3 Stocks Down Big in '22 That Are Worth Buying
Nearly one out of five S&P 500 stocks are down at least 20% heading into the holiday shortened trading week. These three companies have been slaughtered like an Easter lamb—but...
Let's give the stock market some credit.
A 6% decline in the S&P 500 year-to-date is a model of resilience if there ever was one. U.S. stocks have managed to hang in there pretty darn well in 2022 despite the backdrop of a major geopolitical crisis, rampant inflation, and surging interest rates. With that potent concoction of risk, things could certainly be worse.
Unfortunately, things have been a lot worse for some large-cap companies that have seen billions of dollars slashed from their valuations. Growth stocks and names perceived as big pandemic winners have been especially hard hit. While the market's modest pullback following three years of double-digit percentage returns is respectable, a look under the hood tells a different story for some stocks.
Nearly one out of five S&P 500 stocks are down at least 20% heading into the holiday-shortened trading week. Some appear to be bear traps, while others look oversold.
These three companies have been slaughtered like an Easter lamb—but are destined to rise again.
Is Shopify Stock a Good Long-Term Investment?
Shopify Inc. (NYSE: SHOP) is down 56% year-to-date and almost 70% from its November 2021 peak. The Canadian e-commerce giant has been in the crosshairs of the tech selloff for some time now due to concerns about slowing growth. The effect of rising interest rates on its lofty valuation has only made matters worse.
While it is true growth has slowed in recent quarters, this was inevitable. Merchants flocked to Shopify to set up their online storefronts in the early days of the pandemic. Naturally demand has slowed with many small businesses' web presence now up and running and physical stores seeing improved traffic.
The market is also worried about the company's ramp in spending which will likely weigh on near-term profitability. But it is spending that will ultimately drive Shopify's next burst of growth with international expansion still a huge opportunity. Management's aggressive move into the fulfillment service space while accompanied by a $1 billion outlay over the next couple of years should ultimately be money well spent as Shopify takes a page out of the Amazon playbook.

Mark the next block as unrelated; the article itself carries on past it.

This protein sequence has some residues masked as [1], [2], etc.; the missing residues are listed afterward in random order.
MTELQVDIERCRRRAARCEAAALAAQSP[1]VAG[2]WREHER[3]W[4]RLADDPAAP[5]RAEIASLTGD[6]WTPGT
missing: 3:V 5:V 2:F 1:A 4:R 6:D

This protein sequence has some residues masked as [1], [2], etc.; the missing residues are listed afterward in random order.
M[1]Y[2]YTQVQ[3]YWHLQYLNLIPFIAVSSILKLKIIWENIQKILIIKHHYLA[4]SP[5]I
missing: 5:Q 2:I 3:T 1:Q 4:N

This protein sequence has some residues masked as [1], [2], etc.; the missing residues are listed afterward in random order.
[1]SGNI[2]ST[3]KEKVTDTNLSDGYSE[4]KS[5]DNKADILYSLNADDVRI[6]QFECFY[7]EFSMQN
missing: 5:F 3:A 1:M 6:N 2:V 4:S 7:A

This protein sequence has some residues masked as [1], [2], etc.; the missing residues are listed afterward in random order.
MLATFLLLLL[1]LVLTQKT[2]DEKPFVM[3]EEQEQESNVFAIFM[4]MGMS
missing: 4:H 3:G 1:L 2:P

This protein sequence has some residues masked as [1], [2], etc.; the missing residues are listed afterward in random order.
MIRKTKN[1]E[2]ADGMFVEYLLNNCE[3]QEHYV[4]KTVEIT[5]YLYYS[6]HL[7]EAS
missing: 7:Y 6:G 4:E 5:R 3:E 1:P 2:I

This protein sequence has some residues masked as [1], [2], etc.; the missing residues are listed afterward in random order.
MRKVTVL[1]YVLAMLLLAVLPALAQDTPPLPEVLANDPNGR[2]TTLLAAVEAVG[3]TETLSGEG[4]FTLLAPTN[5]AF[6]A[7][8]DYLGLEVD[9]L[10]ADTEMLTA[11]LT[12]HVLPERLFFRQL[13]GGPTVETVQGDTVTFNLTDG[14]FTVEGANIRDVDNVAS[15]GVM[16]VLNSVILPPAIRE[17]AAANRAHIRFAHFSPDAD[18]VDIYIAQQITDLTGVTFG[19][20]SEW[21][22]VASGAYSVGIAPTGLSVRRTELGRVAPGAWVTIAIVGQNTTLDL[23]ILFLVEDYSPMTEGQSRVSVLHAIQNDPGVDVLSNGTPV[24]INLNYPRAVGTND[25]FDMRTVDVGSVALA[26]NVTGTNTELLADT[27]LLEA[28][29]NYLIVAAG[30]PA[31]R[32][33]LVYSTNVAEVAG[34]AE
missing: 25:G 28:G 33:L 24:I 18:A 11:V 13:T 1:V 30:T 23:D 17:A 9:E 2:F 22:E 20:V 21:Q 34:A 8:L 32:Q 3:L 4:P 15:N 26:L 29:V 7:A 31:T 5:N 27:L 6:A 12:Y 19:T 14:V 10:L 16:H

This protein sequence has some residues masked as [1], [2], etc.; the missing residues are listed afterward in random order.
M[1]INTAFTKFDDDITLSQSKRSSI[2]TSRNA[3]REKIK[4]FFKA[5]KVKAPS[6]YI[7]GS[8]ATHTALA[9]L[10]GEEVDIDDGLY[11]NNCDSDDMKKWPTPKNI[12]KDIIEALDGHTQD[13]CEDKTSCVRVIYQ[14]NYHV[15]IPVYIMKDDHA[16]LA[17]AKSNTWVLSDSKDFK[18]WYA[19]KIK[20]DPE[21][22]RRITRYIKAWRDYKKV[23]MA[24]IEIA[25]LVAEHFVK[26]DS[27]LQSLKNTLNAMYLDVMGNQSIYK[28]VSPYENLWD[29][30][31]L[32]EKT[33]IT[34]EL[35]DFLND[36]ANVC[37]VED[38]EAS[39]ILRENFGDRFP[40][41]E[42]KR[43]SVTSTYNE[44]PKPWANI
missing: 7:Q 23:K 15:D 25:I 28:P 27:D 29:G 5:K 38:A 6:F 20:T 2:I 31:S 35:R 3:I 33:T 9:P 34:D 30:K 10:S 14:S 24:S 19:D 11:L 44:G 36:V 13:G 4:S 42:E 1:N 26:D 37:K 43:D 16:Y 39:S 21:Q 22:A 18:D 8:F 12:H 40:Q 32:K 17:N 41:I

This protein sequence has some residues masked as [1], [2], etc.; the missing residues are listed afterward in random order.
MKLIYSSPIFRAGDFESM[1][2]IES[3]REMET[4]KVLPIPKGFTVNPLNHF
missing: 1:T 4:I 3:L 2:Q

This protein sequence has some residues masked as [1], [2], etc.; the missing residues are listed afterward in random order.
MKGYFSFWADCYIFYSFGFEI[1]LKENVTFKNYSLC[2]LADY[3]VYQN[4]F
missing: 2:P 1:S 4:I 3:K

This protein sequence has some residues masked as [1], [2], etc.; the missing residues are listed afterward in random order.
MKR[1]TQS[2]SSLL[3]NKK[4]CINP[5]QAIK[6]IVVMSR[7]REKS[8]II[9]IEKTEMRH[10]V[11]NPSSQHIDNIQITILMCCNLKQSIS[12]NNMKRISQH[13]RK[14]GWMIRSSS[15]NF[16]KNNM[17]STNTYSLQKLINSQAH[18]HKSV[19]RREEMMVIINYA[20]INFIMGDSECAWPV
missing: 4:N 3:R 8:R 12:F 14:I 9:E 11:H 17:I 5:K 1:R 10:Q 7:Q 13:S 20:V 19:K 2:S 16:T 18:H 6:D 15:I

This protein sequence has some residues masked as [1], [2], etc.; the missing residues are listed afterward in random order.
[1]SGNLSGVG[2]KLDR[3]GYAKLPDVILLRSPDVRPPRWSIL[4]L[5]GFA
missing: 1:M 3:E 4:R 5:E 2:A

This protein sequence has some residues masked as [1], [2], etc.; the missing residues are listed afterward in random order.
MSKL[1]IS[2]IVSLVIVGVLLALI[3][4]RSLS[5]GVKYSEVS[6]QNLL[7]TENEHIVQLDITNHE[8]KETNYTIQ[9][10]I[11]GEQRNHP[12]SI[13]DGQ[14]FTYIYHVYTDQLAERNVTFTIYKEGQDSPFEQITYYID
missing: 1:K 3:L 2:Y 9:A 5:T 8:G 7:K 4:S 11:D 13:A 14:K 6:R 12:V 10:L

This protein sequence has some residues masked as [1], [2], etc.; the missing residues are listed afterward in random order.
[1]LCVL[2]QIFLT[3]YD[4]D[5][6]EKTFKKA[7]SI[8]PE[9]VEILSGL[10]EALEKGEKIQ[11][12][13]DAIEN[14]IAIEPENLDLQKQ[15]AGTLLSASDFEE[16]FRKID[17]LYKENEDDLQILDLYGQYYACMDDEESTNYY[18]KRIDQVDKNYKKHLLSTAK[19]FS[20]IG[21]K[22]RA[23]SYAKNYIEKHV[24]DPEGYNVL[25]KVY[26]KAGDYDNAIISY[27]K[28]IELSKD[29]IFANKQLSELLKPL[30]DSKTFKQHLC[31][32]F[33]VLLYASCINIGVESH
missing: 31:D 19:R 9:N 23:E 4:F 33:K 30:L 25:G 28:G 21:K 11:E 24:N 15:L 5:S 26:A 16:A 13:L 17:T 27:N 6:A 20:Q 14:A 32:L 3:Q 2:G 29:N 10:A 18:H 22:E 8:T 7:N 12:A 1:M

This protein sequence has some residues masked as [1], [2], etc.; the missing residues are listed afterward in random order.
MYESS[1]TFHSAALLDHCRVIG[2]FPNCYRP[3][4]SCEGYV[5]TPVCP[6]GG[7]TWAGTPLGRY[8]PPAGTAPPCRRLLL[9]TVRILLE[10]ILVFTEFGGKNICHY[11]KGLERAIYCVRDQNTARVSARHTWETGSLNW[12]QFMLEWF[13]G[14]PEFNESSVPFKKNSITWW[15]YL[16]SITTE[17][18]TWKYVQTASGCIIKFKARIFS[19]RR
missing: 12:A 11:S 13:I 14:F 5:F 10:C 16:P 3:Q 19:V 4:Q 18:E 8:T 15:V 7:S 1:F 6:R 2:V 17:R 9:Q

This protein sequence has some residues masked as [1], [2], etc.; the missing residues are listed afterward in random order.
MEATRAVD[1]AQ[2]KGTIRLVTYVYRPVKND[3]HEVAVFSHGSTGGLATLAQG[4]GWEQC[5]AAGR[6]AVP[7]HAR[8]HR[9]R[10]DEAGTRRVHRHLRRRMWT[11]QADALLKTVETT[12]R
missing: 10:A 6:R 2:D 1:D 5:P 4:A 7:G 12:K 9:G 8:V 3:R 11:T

Shopify amassed a strong customer base during the pandemic from which it can generate sustainable growth. New offerings like Shopify Plus and partnerships with social commerce platforms should only expand its market. The 80x forward P/E appears daunting but given the multiyear earnings growth story ahead, Shopify is worth the price here.
Will Zoom Stock Ever Go Back Up?
After giving back 45% of its massive 2020 gains last year, Zoom Video Communications, Inc. (NASDAQ:ZM) is down another 40% year-to-date. The pandemic superstar may seem like a falling knife but the risk-reward is favorable.
The reset button has effectively been pressed on Zoom with the stock trading back where it did when the coronavirus first hit the U.S. So with all past growth effectively discredited, is a major pandemic setback the only catalyst for the company? No.
The Covid-19 outbreak created more than just a one-time windfall for Zoom. It ushered in a shift to a hybrid home/office model that will become the norm for the foreseeable future. Companies that poured millions of dollars into remote work setups learned that employees can be effective outside the office—and that they are better prepared should another crisis unfold. Meanwhile, people have embraced the hybrid model and are demanding it from current and prospective employers.
As a result, Zoom's unified communications as a service (uCaaS) platform should remain a valuable tool for businesses of all sizes worldwide. And while plenty of competitors have emerged, Zoom's now globally recognized brand and international expansion opportunities will keep it relevant in the post-pandemic economy for years to come.
Is Toll Brothers Stock Undervalued?
Toll Brothers, Inc.'s (NYSE: TOL) 37% decline has largely been the result of rising mortgage rates and the assumed impact on home building activity. After delivering nearly 10,000 upscale homes across 24 states last year, elevated lumber prices are also expected to deter would-be home buyers.
Yes, mortgage rates are increasing rapidly but they remain near historic lows. And with existing homes for sale still woefully limited across the U.S., new home construction should continue to be in strong demand.
The recent S&P CoreLogic Case-Shiller National Home Price index reading showed that selling prices were up 19% through the 12 months ended January. The price of lumber, while still high, has dipped back below $1,000 and is well off its May 2021 peak. So, with home inventory very low and prices sky high, building a new home is still looking like a viable alternative.
This is good news for homebuilders and Toll Brothers in particular given its positioning in the high-end market. At 6x trailing earnings, it is looking like a great time to build a position.
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